How much of our military do we need perpetually trained to the highest readiness level, and how much can we safely consign to the reserve forces? It’s a debate that is going to start heating up anew later this week, when the Pentagon reveals a little of what it is planning to spend money on beginning in 2013 (everything will end up public Feb. 13, when the Obama Administration unveils its full spending plan for the coming year). It’ll mark the first time the Pentagon details where it’s planning on making $487 billion in cuts it has agreed to over the coming decade, as well as retooling the U.S. military in accord with President Obama’s strategic guidance released Jan 5.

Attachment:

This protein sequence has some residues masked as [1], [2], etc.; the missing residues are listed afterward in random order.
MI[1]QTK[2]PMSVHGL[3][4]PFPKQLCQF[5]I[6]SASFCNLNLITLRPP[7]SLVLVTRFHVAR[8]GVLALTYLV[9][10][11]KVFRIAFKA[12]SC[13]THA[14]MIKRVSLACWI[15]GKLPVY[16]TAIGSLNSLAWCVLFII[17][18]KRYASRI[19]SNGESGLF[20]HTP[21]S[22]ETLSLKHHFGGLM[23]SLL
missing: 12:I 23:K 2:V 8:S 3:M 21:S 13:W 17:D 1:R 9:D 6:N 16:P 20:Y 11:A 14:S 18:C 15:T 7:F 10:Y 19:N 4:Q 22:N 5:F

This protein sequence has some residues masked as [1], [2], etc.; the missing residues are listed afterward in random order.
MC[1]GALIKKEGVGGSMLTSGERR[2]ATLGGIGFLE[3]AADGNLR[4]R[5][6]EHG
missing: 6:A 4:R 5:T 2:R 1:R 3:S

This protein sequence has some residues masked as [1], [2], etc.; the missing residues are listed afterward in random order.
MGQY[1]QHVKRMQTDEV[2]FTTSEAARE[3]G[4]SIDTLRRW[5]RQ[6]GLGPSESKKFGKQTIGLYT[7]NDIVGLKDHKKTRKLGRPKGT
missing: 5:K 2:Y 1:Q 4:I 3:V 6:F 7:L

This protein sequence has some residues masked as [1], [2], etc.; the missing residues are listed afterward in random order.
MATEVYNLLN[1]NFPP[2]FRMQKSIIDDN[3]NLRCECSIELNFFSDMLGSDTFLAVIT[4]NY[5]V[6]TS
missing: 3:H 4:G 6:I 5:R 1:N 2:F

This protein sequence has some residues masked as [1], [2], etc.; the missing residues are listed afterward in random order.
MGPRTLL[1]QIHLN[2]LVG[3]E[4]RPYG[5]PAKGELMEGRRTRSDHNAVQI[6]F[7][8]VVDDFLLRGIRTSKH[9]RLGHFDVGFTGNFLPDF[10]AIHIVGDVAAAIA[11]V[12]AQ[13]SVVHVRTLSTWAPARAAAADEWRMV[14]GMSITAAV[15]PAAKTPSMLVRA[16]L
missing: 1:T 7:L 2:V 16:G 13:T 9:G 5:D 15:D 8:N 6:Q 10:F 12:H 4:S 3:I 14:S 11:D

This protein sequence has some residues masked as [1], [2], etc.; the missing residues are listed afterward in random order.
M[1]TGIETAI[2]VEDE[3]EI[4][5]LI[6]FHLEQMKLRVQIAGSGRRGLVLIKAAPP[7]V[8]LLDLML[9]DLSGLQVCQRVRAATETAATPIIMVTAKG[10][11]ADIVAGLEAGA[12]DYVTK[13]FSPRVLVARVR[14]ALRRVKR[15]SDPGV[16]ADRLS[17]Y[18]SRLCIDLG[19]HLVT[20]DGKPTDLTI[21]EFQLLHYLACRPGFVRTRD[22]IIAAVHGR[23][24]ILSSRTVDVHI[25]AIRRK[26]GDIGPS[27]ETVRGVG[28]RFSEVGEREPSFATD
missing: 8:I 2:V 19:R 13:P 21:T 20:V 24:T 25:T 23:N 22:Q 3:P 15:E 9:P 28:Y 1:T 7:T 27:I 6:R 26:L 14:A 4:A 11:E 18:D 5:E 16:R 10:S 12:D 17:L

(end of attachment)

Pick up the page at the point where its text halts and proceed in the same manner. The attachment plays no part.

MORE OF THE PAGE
Look for the reserve forces, led by the National Guard, to detail how the nation can have three part-timers for each active-duty troop on its payroll (per this chart; click on it to enlarge). You can count on them to argue that the balance should be shifted away from the 24/7 military toward more reservists. It’ll be interesting to see how much clout the Guard – which, after all, got its top commander onto the Joint Chiefs of Staff recently over the opposition of the Joint Chiefs – has in this coming clash of the titans.